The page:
A new surface design that induces the condensation of water vapour, and the subsequent shedding of the resulting water droplets up to ten times faster than state-of-the-art surfaces can achieve, is described online in Nature this week.
In many applications such as water-harvesting systems and thermal power generation, surfaces need to be designed to allow water droplets to grow rapidly via condensation, but also to be shed as quickly as possible. Current approaches are limited in that they can promote either droplet growth or shedding, but rarely both. Joanna Aizenberg and colleagues brought together three structural components found in nature to design a new surface. They combined the water-condensation-promoting capabilities of bumps on the backs of Namib desert beetles with the ability of asymmetric cactus spines to collect and transport water. The coupling of droplet growth and fast directional transport was further enhanced by including a slippery surface coating inspired by pitcher plants.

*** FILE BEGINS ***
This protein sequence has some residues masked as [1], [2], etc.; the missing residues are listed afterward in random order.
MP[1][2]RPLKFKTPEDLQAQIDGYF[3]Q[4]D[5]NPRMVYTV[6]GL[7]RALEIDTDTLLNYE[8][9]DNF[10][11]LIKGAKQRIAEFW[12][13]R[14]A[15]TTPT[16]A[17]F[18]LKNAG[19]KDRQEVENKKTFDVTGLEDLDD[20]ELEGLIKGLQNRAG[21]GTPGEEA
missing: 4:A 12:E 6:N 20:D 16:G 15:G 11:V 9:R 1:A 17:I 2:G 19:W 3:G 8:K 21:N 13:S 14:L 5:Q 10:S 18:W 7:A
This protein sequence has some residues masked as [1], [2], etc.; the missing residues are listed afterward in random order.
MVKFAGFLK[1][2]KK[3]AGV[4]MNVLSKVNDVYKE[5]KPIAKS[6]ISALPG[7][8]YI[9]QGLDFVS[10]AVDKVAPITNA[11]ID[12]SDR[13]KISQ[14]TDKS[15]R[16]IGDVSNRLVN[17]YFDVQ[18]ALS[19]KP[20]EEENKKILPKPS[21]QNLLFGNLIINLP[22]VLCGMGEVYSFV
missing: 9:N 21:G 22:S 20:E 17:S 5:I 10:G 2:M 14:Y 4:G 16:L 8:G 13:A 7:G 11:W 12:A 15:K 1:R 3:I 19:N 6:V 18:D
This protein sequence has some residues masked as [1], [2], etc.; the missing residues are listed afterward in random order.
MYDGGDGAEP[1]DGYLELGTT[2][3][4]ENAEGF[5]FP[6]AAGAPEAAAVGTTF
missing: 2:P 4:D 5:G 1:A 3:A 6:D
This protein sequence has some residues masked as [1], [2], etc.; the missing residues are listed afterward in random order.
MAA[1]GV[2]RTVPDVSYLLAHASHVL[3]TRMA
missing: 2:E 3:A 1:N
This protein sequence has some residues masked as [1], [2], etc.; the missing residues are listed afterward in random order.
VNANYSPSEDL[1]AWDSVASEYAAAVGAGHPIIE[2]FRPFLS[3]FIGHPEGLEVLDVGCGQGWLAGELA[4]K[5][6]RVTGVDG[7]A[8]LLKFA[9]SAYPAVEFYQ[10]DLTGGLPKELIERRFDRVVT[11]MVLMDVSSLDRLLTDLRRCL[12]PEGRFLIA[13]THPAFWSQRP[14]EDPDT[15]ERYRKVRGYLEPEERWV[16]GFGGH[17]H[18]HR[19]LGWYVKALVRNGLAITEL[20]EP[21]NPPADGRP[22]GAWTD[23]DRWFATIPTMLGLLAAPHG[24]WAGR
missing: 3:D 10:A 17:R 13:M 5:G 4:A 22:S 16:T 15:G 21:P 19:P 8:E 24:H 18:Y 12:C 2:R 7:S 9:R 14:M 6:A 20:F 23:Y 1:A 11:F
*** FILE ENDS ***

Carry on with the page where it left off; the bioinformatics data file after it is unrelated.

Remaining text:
The authors conclude that the surface, which promotes growth and transport of water droplets both against gravity and against an unfavourable temperature gradient, holds promise for applications including water harvesting and heat exchange.
Astronomy: How methane frost forms on Pluto’s mountain topsNature Communications
Ecology: Fast-growing trees die young and could affect carbon storageNature Communications
Epidemiology: US COVID-19 cases may be substantially underestimatedNature Communications
Environment: Atlantic Ocean contains more plastic than previously thoughtNature Communications